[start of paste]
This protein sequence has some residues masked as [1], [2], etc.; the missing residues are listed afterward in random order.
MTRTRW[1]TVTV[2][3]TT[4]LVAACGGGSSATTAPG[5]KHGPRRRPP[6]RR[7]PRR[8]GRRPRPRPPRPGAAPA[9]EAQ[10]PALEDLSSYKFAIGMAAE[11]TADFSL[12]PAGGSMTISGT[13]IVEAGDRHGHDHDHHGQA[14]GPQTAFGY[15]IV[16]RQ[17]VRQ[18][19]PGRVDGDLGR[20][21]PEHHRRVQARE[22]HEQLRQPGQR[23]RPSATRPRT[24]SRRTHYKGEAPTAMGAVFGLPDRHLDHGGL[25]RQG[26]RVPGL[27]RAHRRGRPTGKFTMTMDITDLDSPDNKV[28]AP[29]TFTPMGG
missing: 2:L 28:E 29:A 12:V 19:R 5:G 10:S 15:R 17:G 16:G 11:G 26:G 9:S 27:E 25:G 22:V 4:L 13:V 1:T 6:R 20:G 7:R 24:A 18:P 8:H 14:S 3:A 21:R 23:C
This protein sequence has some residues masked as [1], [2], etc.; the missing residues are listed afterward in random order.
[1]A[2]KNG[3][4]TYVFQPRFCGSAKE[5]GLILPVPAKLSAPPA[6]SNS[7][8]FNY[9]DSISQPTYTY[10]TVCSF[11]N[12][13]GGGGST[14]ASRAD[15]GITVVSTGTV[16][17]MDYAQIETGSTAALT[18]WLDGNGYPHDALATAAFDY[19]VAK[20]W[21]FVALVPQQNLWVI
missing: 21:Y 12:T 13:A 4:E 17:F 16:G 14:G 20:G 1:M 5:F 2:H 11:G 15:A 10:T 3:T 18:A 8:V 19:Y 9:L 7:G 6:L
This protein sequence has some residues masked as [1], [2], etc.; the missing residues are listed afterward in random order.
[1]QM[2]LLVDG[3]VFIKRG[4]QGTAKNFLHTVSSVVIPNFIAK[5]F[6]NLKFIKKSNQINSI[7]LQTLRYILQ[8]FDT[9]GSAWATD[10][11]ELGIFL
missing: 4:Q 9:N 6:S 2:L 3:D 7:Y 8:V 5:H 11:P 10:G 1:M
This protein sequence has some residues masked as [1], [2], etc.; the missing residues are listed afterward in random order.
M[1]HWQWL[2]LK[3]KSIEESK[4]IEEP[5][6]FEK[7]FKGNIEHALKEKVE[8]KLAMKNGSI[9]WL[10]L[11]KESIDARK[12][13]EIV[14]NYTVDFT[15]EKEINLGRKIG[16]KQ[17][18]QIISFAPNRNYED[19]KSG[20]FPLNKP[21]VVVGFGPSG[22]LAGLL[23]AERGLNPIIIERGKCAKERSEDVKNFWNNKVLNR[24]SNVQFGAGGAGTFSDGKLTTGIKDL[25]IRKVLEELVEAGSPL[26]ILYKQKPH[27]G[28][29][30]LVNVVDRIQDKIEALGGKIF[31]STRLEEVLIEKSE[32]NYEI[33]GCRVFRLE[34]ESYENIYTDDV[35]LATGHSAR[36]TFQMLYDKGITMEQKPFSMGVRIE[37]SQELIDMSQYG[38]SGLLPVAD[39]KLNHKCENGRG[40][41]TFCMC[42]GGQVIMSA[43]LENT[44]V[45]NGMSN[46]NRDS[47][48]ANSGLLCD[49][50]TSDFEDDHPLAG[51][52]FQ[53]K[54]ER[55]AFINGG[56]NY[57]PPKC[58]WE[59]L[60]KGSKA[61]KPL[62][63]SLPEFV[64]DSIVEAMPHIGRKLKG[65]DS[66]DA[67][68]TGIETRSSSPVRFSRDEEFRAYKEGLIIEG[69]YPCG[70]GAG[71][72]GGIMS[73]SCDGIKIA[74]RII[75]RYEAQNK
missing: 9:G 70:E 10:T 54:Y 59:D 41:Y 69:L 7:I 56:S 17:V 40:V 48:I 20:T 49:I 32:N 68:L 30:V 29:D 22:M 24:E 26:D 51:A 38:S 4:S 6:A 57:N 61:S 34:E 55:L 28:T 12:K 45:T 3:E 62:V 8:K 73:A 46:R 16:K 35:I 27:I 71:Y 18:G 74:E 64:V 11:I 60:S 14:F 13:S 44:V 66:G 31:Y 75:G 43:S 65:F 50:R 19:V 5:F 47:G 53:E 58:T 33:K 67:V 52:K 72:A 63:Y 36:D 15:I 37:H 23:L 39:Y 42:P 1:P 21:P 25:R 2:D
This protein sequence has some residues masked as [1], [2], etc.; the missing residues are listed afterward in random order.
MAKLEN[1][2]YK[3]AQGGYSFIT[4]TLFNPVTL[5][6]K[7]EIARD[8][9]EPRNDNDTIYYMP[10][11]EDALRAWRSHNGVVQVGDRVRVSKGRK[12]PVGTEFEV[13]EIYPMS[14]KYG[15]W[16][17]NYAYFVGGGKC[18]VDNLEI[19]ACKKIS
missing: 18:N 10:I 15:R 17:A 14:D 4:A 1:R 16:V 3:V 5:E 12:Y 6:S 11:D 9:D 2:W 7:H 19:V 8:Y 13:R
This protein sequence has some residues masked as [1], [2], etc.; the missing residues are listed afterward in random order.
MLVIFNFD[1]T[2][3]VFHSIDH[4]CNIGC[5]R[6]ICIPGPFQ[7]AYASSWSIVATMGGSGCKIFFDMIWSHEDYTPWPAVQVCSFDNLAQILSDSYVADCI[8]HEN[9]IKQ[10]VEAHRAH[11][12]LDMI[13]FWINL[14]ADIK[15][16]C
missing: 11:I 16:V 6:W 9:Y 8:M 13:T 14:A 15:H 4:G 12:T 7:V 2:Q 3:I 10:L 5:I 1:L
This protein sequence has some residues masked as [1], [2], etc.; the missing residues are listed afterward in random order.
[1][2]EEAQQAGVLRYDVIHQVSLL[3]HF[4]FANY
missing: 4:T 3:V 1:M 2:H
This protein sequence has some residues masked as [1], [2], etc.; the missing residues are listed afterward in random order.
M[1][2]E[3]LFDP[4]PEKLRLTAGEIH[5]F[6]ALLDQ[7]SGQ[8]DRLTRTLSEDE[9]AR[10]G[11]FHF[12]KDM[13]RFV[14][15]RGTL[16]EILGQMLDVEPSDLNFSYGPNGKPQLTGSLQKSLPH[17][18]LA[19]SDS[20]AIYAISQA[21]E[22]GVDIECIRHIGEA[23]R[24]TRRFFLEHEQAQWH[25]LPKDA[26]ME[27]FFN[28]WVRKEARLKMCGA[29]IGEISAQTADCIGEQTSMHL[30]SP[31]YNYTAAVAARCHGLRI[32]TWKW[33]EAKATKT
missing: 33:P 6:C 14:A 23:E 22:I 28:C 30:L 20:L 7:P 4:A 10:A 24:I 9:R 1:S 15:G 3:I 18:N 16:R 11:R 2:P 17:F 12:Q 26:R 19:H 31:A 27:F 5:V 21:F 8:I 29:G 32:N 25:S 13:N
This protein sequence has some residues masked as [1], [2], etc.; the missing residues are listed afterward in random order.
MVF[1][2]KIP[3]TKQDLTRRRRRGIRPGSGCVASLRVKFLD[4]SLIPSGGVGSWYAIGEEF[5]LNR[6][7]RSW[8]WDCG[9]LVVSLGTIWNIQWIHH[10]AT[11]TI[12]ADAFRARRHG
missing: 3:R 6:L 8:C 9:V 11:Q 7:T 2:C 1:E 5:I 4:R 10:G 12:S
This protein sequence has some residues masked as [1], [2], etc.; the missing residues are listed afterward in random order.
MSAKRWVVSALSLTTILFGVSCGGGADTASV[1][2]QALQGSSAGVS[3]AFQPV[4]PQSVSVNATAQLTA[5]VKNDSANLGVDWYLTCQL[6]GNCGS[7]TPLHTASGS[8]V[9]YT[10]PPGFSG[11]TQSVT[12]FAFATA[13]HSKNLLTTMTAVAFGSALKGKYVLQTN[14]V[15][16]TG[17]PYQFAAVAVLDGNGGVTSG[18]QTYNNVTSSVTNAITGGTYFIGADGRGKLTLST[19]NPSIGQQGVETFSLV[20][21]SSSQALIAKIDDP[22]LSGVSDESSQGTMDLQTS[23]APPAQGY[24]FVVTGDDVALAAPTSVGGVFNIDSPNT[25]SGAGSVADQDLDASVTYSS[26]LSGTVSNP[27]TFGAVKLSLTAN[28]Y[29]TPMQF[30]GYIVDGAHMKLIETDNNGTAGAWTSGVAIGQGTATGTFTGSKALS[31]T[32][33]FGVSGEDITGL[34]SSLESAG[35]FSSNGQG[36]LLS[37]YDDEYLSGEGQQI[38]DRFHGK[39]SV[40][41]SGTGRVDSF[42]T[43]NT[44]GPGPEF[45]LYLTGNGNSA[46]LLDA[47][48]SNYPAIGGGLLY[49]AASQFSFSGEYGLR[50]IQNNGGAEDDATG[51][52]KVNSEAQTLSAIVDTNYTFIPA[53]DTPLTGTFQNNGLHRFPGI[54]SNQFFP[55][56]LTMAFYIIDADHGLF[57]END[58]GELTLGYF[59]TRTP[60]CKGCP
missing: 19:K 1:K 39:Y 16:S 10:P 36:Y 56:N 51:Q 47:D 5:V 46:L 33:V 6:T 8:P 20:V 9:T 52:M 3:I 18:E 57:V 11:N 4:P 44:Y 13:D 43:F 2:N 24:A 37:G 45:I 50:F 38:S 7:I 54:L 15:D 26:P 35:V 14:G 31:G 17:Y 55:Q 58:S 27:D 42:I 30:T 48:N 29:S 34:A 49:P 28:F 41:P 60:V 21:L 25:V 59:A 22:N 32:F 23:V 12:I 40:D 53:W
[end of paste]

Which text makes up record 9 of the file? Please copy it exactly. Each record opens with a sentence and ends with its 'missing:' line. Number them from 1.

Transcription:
This protein sequence has some residues masked as [1], [2], etc.; the missing residues are listed afterward in random order.
MVF[1][2]KIP[3]TKQDLTRRRRRGIRPGSGCVASLRVKFLD[4]SLIPSGGVGSWYAIGEEF[5]LNR[6][7]RSW[8]WDCG[9]LVVSLGTIWNIQWIHH[10]AT[11]TI[12]ADAFRARRHG
missing: 3:R 6:L 8:C 9:V 11:Q 7:T 2:C 1:E 5:I 4:R 10:G 12:S